11 November 2010

11 November - Remembrance Day in the United Kingdom

(from http://www.woodlands-junior.kent.sch.uk/customs/Remembrance.html)

November is the time of the year when the British wear a red poppy in memory of those who sacrificed their lives for us during wars.

The eleventh hour of the eleventh day of the eleventh month marks the signing of the Armistice, on 11th November 1918, to signal the end of World War One.

At 11 am on 11 November 1918 the guns of the Western Front fell silent after more than four years continuous warfare.

What is Remembrance Day?

Remembrance Day is on 11 November. It is a special day set aside to remember all those men and women who were killed during the two World Wars and other conflicts. At one time the day was known as Armistice Day and was renamed Remembrance Day after the Second World War.

Remembrance Sunday is held on the second Sunday in November, which is usually the Sunday nearest to 11 November. Special services are held at war memorials and churches all over Britain.

A national ceremony takes place at the Cenotaph in Whitehall, London. The Queen lays the first wreath at the Cenotaph.

Wreaths are layed beside war memorials by companies, clubs and societies. People also leave small wooden crosses by the memorials in remembrance of a family member who died in war.

The 'Last Post'

The "Last Post" is traditionally played to introduce the two minute silence in Remembrance Day ceremonies. It is usually ' played on a bugle. (In military life, 'The Last Post' marks the end of the day and the final farewell.) 

Listen to the ‘Last Post’

The sounding of "Reveille" (or, more commonly, "The Rouse"), ends the two minute silence, followed by the recitation of the "Ode of Remembrance."

Listen to ‘Reveille’

"They Shall not grow old" ("Ode of Remembrance." )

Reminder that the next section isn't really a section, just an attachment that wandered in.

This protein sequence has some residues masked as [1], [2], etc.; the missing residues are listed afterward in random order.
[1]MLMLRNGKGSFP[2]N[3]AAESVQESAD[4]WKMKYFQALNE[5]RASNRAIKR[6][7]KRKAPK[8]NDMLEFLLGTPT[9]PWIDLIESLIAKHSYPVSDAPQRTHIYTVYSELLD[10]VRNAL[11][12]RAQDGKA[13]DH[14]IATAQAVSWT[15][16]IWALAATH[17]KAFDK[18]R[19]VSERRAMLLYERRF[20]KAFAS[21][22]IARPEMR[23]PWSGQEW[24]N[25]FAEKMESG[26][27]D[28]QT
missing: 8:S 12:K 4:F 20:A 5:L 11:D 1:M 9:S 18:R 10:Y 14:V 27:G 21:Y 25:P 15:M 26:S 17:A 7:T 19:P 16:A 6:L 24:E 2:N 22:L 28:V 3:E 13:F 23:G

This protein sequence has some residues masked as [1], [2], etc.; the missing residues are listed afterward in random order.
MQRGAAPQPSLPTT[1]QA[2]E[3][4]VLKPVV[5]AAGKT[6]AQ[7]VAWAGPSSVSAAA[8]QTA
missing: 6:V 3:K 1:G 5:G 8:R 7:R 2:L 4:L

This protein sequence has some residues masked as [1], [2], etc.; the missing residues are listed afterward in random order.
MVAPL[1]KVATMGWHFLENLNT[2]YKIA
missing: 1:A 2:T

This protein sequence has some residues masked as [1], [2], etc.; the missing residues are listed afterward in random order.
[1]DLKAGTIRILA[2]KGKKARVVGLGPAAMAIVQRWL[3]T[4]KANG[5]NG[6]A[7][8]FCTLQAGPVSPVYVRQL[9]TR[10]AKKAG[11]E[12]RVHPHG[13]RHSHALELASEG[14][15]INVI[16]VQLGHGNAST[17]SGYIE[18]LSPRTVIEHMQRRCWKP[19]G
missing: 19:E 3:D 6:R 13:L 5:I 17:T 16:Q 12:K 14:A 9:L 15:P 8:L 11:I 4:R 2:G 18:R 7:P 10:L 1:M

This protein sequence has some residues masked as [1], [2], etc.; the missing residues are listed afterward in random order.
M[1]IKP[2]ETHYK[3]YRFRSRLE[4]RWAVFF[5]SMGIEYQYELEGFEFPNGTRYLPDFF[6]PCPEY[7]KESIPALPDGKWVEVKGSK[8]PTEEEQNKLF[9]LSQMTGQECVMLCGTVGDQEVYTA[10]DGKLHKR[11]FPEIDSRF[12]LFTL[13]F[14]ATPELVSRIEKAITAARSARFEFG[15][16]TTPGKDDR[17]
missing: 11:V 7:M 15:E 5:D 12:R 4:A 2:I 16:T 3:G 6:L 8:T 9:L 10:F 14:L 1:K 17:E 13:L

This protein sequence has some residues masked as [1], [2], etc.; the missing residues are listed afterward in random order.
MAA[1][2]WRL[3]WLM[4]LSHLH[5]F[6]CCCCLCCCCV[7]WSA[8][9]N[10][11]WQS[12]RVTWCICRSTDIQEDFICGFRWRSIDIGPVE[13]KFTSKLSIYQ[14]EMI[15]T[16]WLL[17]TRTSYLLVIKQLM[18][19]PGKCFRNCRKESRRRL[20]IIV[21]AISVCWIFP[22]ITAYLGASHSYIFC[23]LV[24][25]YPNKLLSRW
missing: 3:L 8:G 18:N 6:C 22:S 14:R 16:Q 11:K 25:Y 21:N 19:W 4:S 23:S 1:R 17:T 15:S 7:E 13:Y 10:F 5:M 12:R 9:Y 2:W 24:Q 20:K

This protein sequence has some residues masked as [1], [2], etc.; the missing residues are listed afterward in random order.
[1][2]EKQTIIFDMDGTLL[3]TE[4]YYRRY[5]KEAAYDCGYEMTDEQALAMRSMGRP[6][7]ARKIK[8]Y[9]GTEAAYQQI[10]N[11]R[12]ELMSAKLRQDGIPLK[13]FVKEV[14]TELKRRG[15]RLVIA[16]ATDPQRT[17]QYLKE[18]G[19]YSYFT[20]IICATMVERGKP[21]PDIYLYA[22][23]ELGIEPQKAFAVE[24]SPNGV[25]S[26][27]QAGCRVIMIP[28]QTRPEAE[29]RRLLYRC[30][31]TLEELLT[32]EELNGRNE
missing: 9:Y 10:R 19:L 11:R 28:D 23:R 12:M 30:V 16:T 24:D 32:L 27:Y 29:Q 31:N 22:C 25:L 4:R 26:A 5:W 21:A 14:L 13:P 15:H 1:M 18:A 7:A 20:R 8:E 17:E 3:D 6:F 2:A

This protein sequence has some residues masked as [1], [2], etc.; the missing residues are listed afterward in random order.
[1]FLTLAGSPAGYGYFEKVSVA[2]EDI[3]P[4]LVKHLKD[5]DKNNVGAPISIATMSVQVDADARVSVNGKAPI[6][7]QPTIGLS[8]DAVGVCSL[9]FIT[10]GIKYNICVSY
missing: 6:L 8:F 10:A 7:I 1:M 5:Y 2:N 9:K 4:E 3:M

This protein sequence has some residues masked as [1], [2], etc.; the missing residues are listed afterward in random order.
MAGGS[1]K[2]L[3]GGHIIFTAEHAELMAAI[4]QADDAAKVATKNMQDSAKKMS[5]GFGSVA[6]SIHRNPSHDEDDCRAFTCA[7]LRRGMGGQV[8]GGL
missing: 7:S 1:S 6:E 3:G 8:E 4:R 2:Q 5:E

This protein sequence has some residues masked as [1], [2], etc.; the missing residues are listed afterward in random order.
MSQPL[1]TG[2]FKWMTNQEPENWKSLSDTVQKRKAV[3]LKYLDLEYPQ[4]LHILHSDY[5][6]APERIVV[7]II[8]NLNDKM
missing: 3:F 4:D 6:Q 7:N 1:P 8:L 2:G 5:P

A poem called 'For the Fallen' is often read aloud during the ceremony.

For the Fallen

By Laurence Binyon


With proud thanksgiving, a mother for her children
England mourns for her dead across the sea.
Flesh of her flesh they were, spirit of her spirit,
Fallen in the cause of the free.

Solemn the drums thrill; Death august and royal
Sings sorrow up into the immortal spheres,
There is music in the midst of desolation
And a glory that shines upon our tears.

They went with songs to the battle, they were young,
Straight of limb, true of eye, steady and aglow.
They were staunch to the end against the odds uncounted;
They fell with their faces to the foe.

They shall grow not old, as we that are left grow old:
Age shall not weary them, nor the years condemn.
At the going down of the sun and in the morning
We will remember them.

They mingle not with their laughing comrades again;
They sit no more at familiar tables of home;
They have no lot in our labour of the day-time;
They sleep beyond England’s foam.

But where our desires are and our hopes profound,
Felt as a well-spring that is hidden from sight,
To the innermost heart of their own land they are known
As the stars are known to the Night;

As the stars that shall be bright when we are dust,
Moving in marches upon the heavenly plain;
As the stars that are starry in the time of our darkness,
To the end, to the end, they remain.

Poppy Day

Remembrance Day is also known as Poppy Day, because it is traditional to wear an artificial poppy. They are sold by the Royal British Legion, a charity dedicated to helping war veterans.

Two minute silence

At 11am on each Remembrance Sunday a two minute silence is observed at war memorials and other public spaces across the UK.

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